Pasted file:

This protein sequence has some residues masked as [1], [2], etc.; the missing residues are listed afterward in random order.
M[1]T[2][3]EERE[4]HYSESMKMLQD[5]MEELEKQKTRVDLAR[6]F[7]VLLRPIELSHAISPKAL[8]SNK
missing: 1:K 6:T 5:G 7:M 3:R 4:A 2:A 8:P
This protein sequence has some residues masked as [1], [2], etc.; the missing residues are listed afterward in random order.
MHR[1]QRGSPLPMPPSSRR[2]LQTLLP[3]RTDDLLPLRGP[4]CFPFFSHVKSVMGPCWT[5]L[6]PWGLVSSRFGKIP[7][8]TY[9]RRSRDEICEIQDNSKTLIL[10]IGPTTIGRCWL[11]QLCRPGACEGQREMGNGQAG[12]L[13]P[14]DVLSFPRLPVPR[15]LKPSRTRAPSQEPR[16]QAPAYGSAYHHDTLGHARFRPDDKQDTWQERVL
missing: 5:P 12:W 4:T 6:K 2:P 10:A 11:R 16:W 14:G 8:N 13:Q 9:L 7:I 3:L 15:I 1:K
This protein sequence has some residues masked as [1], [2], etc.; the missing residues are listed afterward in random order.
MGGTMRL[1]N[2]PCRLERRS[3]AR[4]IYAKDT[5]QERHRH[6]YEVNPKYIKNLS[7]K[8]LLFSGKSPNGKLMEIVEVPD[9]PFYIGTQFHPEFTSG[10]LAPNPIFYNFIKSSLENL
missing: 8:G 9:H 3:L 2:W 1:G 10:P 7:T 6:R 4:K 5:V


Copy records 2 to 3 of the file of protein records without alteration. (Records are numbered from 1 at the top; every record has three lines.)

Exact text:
This protein sequence has some residues masked as [1], [2], etc.; the missing residues are listed afterward in random order.
MHR[1]QRGSPLPMPPSSRR[2]LQTLLP[3]RTDDLLPLRGP[4]CFPFFSHVKSVMGPCWT[5]L[6]PWGLVSSRFGKIP[7][8]TY[9]RRSRDEICEIQDNSKTLIL[10]IGPTTIGRCWL[11]QLCRPGACEGQREMGNGQAG[12]L[13]P[14]DVLSFPRLPVPR[15]LKPSRTRAPSQEPR[16]QAPAYGSAYHHDTLGHARFRPDDKQDTWQERVL
missing: 5:P 12:W 4:T 6:K 2:P 10:A 11:R 16:W 14:G 8:N 13:Q 9:L 7:I 3:L 15:I 1:K
This protein sequence has some residues masked as [1], [2], etc.; the missing residues are listed afterward in random order.
MGGTMRL[1]N[2]PCRLERRS[3]AR[4]IYAKDT[5]QERHRH[6]YEVNPKYIKNLS[7]K[8]LLFSGKSPNGKLMEIVEVPD[9]PFYIGTQFHPEFTSG[10]LAPNPIFYNFIKSSLENL
missing: 8:G 9:H 3:L 2:W 1:G 10:P 7:T 6:R 4:K 5:V